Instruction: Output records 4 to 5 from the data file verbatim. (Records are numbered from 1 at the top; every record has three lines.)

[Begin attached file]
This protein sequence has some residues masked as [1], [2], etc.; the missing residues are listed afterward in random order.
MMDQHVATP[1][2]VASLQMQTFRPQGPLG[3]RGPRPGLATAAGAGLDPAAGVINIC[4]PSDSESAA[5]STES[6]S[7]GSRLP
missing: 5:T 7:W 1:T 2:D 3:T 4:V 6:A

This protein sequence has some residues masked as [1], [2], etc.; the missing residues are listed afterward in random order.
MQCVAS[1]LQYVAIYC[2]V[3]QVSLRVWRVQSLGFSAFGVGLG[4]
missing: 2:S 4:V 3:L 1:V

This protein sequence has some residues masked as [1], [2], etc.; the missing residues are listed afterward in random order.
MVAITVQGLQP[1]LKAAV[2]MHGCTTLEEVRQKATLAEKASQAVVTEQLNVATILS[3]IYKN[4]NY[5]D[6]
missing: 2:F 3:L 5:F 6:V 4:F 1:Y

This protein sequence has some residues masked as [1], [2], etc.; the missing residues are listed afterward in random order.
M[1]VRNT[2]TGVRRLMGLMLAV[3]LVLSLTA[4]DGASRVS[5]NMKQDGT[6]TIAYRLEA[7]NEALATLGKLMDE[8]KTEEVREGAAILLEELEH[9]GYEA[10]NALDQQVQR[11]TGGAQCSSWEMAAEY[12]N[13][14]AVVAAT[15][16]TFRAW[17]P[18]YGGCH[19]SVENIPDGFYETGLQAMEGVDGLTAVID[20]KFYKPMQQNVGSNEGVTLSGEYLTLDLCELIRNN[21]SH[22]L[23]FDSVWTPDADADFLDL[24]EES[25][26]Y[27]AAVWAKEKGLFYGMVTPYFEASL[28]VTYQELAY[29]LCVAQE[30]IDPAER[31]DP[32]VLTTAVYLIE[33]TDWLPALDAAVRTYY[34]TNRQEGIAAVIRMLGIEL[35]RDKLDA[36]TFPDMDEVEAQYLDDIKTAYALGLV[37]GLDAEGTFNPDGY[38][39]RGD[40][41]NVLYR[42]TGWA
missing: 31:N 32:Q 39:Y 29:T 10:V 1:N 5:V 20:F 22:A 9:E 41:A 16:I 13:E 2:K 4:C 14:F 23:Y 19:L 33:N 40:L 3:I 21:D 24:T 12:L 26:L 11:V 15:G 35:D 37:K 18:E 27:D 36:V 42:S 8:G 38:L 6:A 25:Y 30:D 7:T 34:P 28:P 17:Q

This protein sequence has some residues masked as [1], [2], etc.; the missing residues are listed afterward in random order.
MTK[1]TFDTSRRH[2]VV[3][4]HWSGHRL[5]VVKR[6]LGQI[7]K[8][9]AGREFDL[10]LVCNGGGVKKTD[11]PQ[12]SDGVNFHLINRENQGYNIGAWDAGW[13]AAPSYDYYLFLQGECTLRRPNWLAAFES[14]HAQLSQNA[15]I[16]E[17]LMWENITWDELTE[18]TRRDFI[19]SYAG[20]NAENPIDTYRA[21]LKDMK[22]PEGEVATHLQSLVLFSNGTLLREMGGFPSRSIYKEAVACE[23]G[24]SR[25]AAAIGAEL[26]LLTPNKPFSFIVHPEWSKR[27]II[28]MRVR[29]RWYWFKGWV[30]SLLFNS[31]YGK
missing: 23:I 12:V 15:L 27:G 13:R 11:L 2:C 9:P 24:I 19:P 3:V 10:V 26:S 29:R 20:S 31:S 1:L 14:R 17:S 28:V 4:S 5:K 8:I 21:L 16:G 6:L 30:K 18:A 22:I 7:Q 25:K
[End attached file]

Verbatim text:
This protein sequence has some residues masked as [1], [2], etc.; the missing residues are listed afterward in random order.
M[1]VRNT[2]TGVRRLMGLMLAV[3]LVLSLTA[4]DGASRVS[5]NMKQDGT[6]TIAYRLEA[7]NEALATLGKLMDE[8]KTEEVREGAAILLEELEH[9]GYEA[10]NALDQQVQR[11]TGGAQCSSWEMAAEY[12]N[13][14]AVVAAT[15][16]TFRAW[17]P[18]YGGCH[19]SVENIPDGFYETGLQAMEGVDGLTAVID[20]KFYKPMQQNVGSNEGVTLSGEYLTLDLCELIRNN[21]SH[22]L[23]FDSVWTPDADADFLDL[24]EES[25][26]Y[27]AAVWAKEKGLFYGMVTPYFEASL[28]VTYQELAY[29]LCVAQE[30]IDPAER[31]DP[32]VLTTAVYLIE[33]TDWLPALDAAVRTYY[34]TNRQEGIAAVIRMLGIEL[35]RDKLDA[36]TFPDMDEVEAQYLDDIKTAYALGLV[37]GLDAEGTFNPDGY[38][39]RGD[40][41]NVLYR[42]TGWA
missing: 31:N 32:Q 39:Y 29:T 10:V 1:N 5:V 20:F 22:A 9:E 41:A 16:I 13:E 2:K 4:C 14:F 23:Y 19:L 33:N 40:L 3:I 21:D 24:T 12:L 26:L 11:V 15:G 35:D 37:K 18:E 27:D 36:V 42:S 8:G 38:L 6:A 25:Y 30:D 7:T 34:P 28:P 17:Q

This protein sequence has some residues masked as [1], [2], etc.; the missing residues are listed afterward in random order.
MTK[1]TFDTSRRH[2]VV[3][4]HWSGHRL[5]VVKR[6]LGQI[7]K[8][9]AGREFDL[10]LVCNGGGVKKTD[11]PQ[12]SDGVNFHLINRENQGYNIGAWDAGW[13]AAPSYDYYLFLQGECTLRRPNWLAAFES[14]HAQLSQNA[15]I[16]E[17]LMWENITWDELTE[18]TRRDFI[19]SYAG[20]NAENPIDTYRA[21]LKDMK[22]PEGEVATHLQSLVLFSNGTLLREMGGFPSRSIYKEAVACE[23]G[24]SR[25]AAAIGAEL[26]LLTPNKPFSFIVHPEWSKR[27]II[28]MRVR[29]RWYWFKGWV[30]SLLFNS[31]YGK
missing: 23:I 12:V 15:L 27:G 13:R 11:L 2:C 9:P 24:I 19:P 3:V 10:V 26:S 29:R 20:S 31:S 1:L 14:R 17:S 28:V 4:S 5:K 8:I 21:L 16:G 6:L 30:K 18:A 22:I 7:Q 25:K